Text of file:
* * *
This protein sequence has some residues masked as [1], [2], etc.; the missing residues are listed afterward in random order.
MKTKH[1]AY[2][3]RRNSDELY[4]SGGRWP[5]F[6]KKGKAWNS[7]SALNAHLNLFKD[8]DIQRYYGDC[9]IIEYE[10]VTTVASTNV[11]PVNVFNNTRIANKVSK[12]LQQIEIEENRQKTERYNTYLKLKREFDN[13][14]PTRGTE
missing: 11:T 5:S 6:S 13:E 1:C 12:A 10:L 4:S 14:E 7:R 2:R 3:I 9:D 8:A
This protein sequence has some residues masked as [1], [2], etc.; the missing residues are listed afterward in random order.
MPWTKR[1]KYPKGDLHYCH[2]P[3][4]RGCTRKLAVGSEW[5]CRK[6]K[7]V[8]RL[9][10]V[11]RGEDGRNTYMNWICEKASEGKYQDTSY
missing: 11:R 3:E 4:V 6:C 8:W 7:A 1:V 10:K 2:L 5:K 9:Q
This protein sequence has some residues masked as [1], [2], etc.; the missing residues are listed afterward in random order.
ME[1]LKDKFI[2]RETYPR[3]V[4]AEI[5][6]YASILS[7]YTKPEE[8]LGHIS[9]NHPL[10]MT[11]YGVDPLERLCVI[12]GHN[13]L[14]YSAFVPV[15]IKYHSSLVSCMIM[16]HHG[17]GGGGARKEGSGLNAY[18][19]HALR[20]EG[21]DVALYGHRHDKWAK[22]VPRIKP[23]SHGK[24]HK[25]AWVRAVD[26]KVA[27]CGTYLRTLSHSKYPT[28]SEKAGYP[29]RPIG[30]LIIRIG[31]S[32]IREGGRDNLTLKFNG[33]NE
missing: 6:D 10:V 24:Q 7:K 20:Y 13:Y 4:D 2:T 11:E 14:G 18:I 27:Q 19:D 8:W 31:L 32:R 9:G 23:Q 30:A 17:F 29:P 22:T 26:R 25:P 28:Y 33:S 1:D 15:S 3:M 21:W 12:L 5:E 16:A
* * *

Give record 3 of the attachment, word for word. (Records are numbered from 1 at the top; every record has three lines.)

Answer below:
This protein sequence has some residues masked as [1], [2], etc.; the missing residues are listed afterward in random order.
ME[1]LKDKFI[2]RETYPR[3]V[4]AEI[5][6]YASILS[7]YTKPEE[8]LGHIS[9]NHPL[10]MT[11]YGVDPLERLCVI[12]GHN[13]L[14]YSAFVPV[15]IKYHSSLVSCMIM[16]HHG[17]GGGGARKEGSGLNAY[18][19]HALR[20]EG[21]DVALYGHRHDKWAK[22]VPRIKP[23]SHGK[24]HK[25]AWVRAVD[26]KVA[27]CGTYLRTLSHSKYPT[28]SEKAGYP[29]RPIG[30]LIIRIG[31]S[32]IREGGRDNLTLKFNG[33]NE
missing: 6:D 10:V 24:Q 7:K 20:Y 13:Y 4:D 2:T 11:E 14:G 18:I 27:Q 19:D 8:W 31:L 32:R 9:G 23:Q 30:A 17:F 29:P 22:T 26:R 25:P 28:Y 33:S 1:D 15:S 3:M 21:W 12:L 5:E 16:A